As we laughed about the great power that is Sheriff, we reached the city of Bender, which is on the Western bank of the River Dniester (from which the country takes its name).
There we met another guide, Kate, who led us to a couple more Soviet monuments. She was telling us details about the significance of these, but to be totally honest with you, I was so swept up in this strange strange land that I can’t relay any of those details to you now. What I found far more interesting than the names and dates she was reciting was the fact that I was actually walking through this country that doesn’t officially exist, the only people on the streets being our group and handfuls of Russian peacekeepers everywhere (who of course we were were not allowed to take photographs of).
We continued to walk, stopping at statues of ‘peaceful’ Russian soldiers, depicted with young children gazing adoringly up at them, and venturing inside a ‘cultural centre,’ which was as outdated as you would expect it to be, and staffed by a grumpy babushka who sat at the reception desk sullenly.
Next, Andrey led us to an old Soviet outdoor gym. As we walked, he mused out loud. ‘Hmm, maybe it is closed. But we will make it open.’
However, luckily for us (I’ve never been much of a rule breaker), the gate to the gym was unlocked, and so we were able to enter easily.
Comprised of pieces of scrap metal and tyres, the ‘gym’ consisted of just a few monkey bars and various other bars that you can swing from if you are so inclined, and Andrey insisted on showing us his skills, ‘Transnistrian style.’
After we’d watched him flex his muscles for a while (with Al also attempting the monkey bars and doing a pretty good job!), we left the gym and headed back to the centre of Tiraspol, where we visited the National Theatre (check), and Andrey pointed out his university, talking briefly to us about his studies. We then spoke about my blog, and Andrey seemed surprised when I told him that I was doing okay.
After a minute of contemplation, he looked me up and down and shrugged. ‘Well, you look good I suppose.’
‘I’m also a writer,’ I grinned. ‘That helps.’
LGBT Treatment in Transnistria – A Word of Caution
We continued to walk and the conversation turned towards social issues, specifically the treatment of LGBT citizens.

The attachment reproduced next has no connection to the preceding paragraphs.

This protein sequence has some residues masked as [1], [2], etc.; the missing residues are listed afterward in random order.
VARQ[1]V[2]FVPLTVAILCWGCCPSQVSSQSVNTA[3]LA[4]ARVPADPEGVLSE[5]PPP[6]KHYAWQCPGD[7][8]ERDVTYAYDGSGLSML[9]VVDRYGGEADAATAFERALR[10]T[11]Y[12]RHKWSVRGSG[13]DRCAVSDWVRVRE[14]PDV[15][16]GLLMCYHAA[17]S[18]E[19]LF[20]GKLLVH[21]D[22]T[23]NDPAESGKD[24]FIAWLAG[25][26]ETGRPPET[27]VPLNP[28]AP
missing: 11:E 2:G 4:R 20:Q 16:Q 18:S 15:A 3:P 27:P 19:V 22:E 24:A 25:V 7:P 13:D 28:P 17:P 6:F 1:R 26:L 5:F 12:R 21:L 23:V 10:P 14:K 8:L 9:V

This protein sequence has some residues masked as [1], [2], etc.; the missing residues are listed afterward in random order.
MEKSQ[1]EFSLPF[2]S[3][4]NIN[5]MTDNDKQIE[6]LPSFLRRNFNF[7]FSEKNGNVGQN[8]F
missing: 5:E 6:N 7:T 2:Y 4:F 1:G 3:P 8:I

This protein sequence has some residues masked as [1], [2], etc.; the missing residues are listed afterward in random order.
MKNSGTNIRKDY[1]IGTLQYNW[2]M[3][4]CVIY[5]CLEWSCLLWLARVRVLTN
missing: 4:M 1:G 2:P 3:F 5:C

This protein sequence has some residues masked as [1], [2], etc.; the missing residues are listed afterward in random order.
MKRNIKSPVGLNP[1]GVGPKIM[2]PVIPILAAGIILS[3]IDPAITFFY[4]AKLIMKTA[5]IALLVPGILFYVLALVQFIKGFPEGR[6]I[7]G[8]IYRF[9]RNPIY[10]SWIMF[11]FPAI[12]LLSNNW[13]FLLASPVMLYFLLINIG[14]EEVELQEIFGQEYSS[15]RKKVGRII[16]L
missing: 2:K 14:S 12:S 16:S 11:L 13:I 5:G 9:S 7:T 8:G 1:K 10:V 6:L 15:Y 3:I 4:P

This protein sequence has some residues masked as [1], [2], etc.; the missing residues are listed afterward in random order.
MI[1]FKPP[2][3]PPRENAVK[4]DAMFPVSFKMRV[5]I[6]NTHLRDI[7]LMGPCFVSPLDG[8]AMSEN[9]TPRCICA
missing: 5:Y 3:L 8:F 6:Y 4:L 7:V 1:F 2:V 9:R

Andrey told us that he personally didn’t have a problem with LGBT people (although as a tour guide, he probably would say that), but that in Transnistria, there is no gay club scene, not even an underground one, and that if two men were to walk down the streets of Transnistria holding hands then vigilantes would ‘stop them.’
I include this, not to deter my LGBT readers from visiting Transnistria, but just as a word of warning that Transnistrians are not as progessive when it comes to these things as people from Western Europe, for example. In this area, Transnistria is not altogether different from other places that I have visited, particularly in the Balkans. LGBT travellers should exercise caution in countries such as Albania, Serbia, Montenegro etc.
By this point, we’d covered quite a lot, and as we finished the tour in front of the Tiraspol City Hall (complete with yet another bust of Lenin), we couldn’t believe that we’d been walking around for 3 hours! Andrey is very charismatic and his approach to being a tour guide is not to simply list names and dates, but to actually talk about real life for Transnistrians in a very honest and direct way. Because of this, the time flew, and both Al and I agreed that walking around with Andrey felt worlds apart from other walking tours that we’ve done, which can sometimes feel stuffy or contrived.
Our final Transnistrian education came in the form of lunch at a restaurant recommended by Andrey. I have to say that the Russian salad, noodle soup and cold meatballs were not going to win any Michelin stars, and it didn’t help that there was a power cut in the restaurant so we dined in the dark, but hey, it’s all part of the experience, right?
I am SO glad that I went to Transnistria, and hiring a guide was the best decision I could have made. It is definitely possible to walk around the city alone, for free, but I honestly think that doing that is a waste of time. Having Andrey around to answer my questions about Transnistria was invaluable, and he took us to places that we never would have found without him, explaining everything in a way that was at the same time educational but also entertaining.
Transnistria is an incredibly interesting place and as long as you don’t do anything stupid to warrant getting arrested, you will be completely fine there.
It is hard for me to speak personally on solo female travel to Transnistria as I was there with my male friend and a male guide, but the girls that I know who have visited Transnistria solo have had no problems whatsoever.
If you want to experience a culture totally different from anywhere else in Europe, and if you’re curious about life in a Soviet state, then Transnistria is the place for you. It’s also truly ‘off the beaten path’ if that’s your thing, and you’ll definitely earn some backpacker points if you can tell people that you’ve visited a country that doesn’t exist!
For more information on Andrey and his tours then please click here to visit his website.
Have you ever been to Transnistria? How was your experience? Please let me know in the comments section below!
* Later fact checking revealed that Sheriff was actually founded by two former KGB agents, not one.
* * This is indeed true. In fact, there is also a Sheriff Mercedes-Benz dealership, a Sheriff advertising agency, spirits factory, two bread factories, a mobile phone network, and even a football club – FC Sheriff.